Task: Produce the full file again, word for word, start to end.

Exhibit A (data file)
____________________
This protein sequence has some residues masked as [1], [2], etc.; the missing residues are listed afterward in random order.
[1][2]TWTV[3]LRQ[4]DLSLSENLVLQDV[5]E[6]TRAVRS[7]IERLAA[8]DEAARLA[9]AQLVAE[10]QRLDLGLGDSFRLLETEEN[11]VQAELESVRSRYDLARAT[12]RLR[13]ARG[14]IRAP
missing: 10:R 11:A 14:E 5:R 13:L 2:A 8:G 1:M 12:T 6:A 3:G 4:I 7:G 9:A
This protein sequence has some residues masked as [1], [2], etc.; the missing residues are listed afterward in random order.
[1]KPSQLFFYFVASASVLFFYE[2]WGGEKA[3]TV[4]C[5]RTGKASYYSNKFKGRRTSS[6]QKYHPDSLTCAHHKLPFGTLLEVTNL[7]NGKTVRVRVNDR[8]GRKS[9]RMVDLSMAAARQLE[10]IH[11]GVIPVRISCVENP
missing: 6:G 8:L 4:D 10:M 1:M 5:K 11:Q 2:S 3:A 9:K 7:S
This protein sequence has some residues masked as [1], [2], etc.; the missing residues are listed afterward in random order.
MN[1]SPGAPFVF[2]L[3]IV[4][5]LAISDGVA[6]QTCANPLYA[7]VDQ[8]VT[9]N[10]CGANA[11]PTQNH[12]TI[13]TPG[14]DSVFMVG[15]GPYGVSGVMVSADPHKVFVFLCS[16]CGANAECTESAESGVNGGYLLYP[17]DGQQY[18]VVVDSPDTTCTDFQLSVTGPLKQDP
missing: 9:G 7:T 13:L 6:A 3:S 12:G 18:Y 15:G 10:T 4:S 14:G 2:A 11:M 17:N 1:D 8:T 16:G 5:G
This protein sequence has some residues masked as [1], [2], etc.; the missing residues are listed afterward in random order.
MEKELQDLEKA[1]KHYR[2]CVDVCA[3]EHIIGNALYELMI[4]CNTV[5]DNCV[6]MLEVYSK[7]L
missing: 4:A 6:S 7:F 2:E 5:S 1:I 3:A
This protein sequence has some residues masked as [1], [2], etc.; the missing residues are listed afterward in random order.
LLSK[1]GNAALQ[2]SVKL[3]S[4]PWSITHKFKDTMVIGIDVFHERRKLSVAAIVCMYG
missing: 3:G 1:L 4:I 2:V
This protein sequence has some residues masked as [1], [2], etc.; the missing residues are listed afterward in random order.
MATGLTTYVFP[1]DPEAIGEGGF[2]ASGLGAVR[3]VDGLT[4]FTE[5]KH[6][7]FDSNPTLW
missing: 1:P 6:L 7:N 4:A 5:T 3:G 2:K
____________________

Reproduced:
This protein sequence has some residues masked as [1], [2], etc.; the missing residues are listed afterward in random order.
[1][2]TWTV[3]LRQ[4]DLSLSENLVLQDV[5]E[6]TRAVRS[7]IERLAA[8]DEAARLA[9]AQLVAE[10]QRLDLGLGDSFRLLETEEN[11]VQAELESVRSRYDLARAT[12]RLR[13]ARG[14]IRAP
missing: 10:R 11:A 14:E 5:R 13:L 2:A 8:G 1:M 12:T 6:A 3:G 4:I 7:G 9:A
This protein sequence has some residues masked as [1], [2], etc.; the missing residues are listed afterward in random order.
[1]KPSQLFFYFVASASVLFFYE[2]WGGEKA[3]TV[4]C[5]RTGKASYYSNKFKGRRTSS[6]QKYHPDSLTCAHHKLPFGTLLEVTNL[7]NGKTVRVRVNDR[8]GRKS[9]RMVDLSMAAARQLE[10]IH[11]GVIPVRISCVENP
missing: 6:G 8:L 4:D 10:M 1:M 5:K 11:Q 2:S 3:A 9:K 7:S
This protein sequence has some residues masked as [1], [2], etc.; the missing residues are listed afterward in random order.
MN[1]SPGAPFVF[2]L[3]IV[4][5]LAISDGVA[6]QTCANPLYA[7]VDQ[8]VT[9]N[10]CGANA[11]PTQNH[12]TI[13]TPG[14]DSVFMVG[15]GPYGVSGVMVSADPHKVFVFLCS[16]CGANAECTESAESGVNGGYLLYP[17]DGQQY[18]VVVDSPDTTCTDFQLSVTGPLKQDP
missing: 9:G 7:T 13:L 6:A 3:S 12:G 18:Y 15:G 10:T 4:S 14:G 2:A 11:M 17:N 1:D 8:T 16:G 5:G
This protein sequence has some residues masked as [1], [2], etc.; the missing residues are listed afterward in random order.
MEKELQDLEKA[1]KHYR[2]CVDVCA[3]EHIIGNALYELMI[4]CNTV[5]DNCV[6]MLEVYSK[7]L
missing: 4:A 6:S 7:F 2:E 5:S 1:I 3:A
This protein sequence has some residues masked as [1], [2], etc.; the missing residues are listed afterward in random order.
LLSK[1]GNAALQ[2]SVKL[3]S[4]PWSITHKFKDTMVIGIDVFHERRKLSVAAIVCMYG
missing: 3:G 1:L 4:I 2:V
This protein sequence has some residues masked as [1], [2], etc.; the missing residues are listed afterward in random order.
MATGLTTYVFP[1]DPEAIGEGGF[2]ASGLGAVR[3]VDGLT[4]FTE[5]KH[6][7]FDSNPTLW
missing: 1:P 6:L 7:N 4:A 5:T 3:G 2:K